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  • Writer's picturePatrick Barylla

Annual savings in megatons of greenhouse gas emissions in industry and mobility through intelligent

Independence from fossil fuels and the switch to regenerative energy sources require extensive electrification of production and mobility. This increases the need for compact, energy-efficient, and reliable power electronics. In the PowerCare project[1], novel vertical gallium nitride power semiconductors as well as real-time failure models are developed and used in a motor drive. Here, PowerCare takes a new approach to the monitoring concept by using a miniaturized motor controller with integrated AI failure prediction. The project thus lays the foundation for the next evolutionary stage of intelligent, sustainable power modules.

The innovative semiconductor material gallium nitride (GaN) offers enormous potential for the production of more compact as well as more efficient power modules due to its higher power density compared to other semiconductor materials. In fact, when converting the current from the socket to the drive, GaN semiconductors achieve a higher switching speed and thus lower power losses. If used on a widespread basis, savings of gigatons of greenhouse gases per year are possible compared with conventional semiconductors, which is roughly equivalent to emissions from 600 coal-fired power plants.[2] Industrial motors account for 30% of global electricity consumption and thus have a significant share in greenhouse gas emissions.[3] By using vertical GaN power semiconductors in industrial motor controls, PowerCare could achieve savings of around 124 megatons of CO₂e per year.[4]

However, the extensive use of new power electronics is also associated with risks in terms of their reliability. Particularly in the case of electric drive systems, on which human lives may depend, possible failures must be detected at an early stage. So far, GaN power modules with integrated failure prediction that are required for this are not available on the market. PowerCare not only aims to provide a solution for this, but could also be extended for the following use cases:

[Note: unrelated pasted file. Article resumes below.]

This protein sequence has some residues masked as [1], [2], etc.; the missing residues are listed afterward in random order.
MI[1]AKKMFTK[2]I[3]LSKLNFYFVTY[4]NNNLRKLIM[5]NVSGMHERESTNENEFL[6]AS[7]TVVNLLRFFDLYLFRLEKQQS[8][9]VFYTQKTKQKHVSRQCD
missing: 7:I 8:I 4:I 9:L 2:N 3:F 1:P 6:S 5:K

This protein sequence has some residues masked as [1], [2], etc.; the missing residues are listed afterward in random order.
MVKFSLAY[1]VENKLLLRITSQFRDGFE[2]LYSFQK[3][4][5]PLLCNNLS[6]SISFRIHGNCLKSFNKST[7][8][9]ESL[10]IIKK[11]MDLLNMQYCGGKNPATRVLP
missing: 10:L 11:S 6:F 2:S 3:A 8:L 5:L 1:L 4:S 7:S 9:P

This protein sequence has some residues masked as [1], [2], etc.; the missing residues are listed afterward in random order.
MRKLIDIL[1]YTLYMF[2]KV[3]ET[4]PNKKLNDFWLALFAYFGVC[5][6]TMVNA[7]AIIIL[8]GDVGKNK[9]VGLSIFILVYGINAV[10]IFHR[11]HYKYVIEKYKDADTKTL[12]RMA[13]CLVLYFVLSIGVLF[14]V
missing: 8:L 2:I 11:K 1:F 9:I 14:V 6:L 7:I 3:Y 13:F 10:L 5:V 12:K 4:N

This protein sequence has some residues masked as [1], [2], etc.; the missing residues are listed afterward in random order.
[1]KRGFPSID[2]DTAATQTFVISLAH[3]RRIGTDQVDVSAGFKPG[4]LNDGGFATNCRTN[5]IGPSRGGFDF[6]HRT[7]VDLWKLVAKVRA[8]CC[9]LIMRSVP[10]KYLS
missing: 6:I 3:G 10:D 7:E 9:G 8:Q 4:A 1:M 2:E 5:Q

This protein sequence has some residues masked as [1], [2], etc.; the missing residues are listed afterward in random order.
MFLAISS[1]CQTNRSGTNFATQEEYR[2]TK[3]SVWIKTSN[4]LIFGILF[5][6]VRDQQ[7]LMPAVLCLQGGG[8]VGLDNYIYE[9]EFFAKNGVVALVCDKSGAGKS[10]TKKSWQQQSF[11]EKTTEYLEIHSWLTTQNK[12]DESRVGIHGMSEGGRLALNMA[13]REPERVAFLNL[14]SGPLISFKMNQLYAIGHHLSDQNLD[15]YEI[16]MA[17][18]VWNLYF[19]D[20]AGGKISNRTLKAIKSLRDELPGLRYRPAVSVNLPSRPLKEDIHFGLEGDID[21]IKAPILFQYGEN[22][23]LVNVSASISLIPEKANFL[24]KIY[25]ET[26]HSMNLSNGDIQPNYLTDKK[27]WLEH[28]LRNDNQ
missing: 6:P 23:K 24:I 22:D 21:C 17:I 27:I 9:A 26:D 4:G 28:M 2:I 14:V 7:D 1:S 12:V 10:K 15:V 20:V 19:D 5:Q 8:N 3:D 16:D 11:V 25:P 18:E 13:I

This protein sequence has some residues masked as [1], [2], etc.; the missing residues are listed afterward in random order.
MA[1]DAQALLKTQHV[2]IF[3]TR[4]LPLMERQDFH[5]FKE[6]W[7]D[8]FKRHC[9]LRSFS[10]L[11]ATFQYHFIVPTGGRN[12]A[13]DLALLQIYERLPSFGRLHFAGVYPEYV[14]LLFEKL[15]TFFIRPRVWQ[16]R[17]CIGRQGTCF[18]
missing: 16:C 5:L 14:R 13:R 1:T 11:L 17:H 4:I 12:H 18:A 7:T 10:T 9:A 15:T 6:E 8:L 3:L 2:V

• Efficient and safe electric mobility

  • Drones and electric aircraft

  • Point-of-Load converters for data centers

  • Safe cobots and medical robots

  • Efficient and predictive PV inverters

An efficient GaN power module with local data evaluation, integrated condition monitoring, and failure prediction

In the project, the collaboration partners aim to develop AI-assisted failure prediction models running on a compact, high-performance microcontroller. The AI-enabled microcontroller will be assembled with high-efficiency GaN semiconductors to form a power module. A co-design of power semiconductors, microcontrollers, and prediction models will result in a miniaturized and energy-efficient module that can be directly integrated into the drives to be monitored. The aim is to detect power electronics faults at an early stage. Unexpected failures of these components would thus be minimized. For industrial applications, this offers the possibility of efficient and cost-saving maintenance planning. In the area of mobility applications and critical systems, increased safety can also be ensured in this way.

Application-oriented development of innovative power electronics with the help of strong partners from industry and research

The production of this type of intelligent power module will be enabled by the close cooperation of three Fraunhofer institutes. The development of the required components is divided up on the basis of their respective areas of expertise:

Bringing together the competencies of the Fraunhofer institutes in PowerCare enables the rapid implementation of qualitative demonstrators. For a market-oriented development of cognitive power electronics, the project partners

provide support and valuable practical feedback. If your company is also interested in the development status, the use of the results, or an application study, you are welcome to contact the project team via the contact box on this page.

[1] This work was supported by the Fraunhofer Internal Programs under Grant No. PREPARE 40-06175. [2] Source: Navitas (2022): »Sustainability Report 2021« [3] Source: Infineon (2020): »Industrial Drives: Overview and Main Trends« [4] Assumption: efficiency increase of 3% when using quasi-vertical GaN MOSFETs instead of Si FETs.

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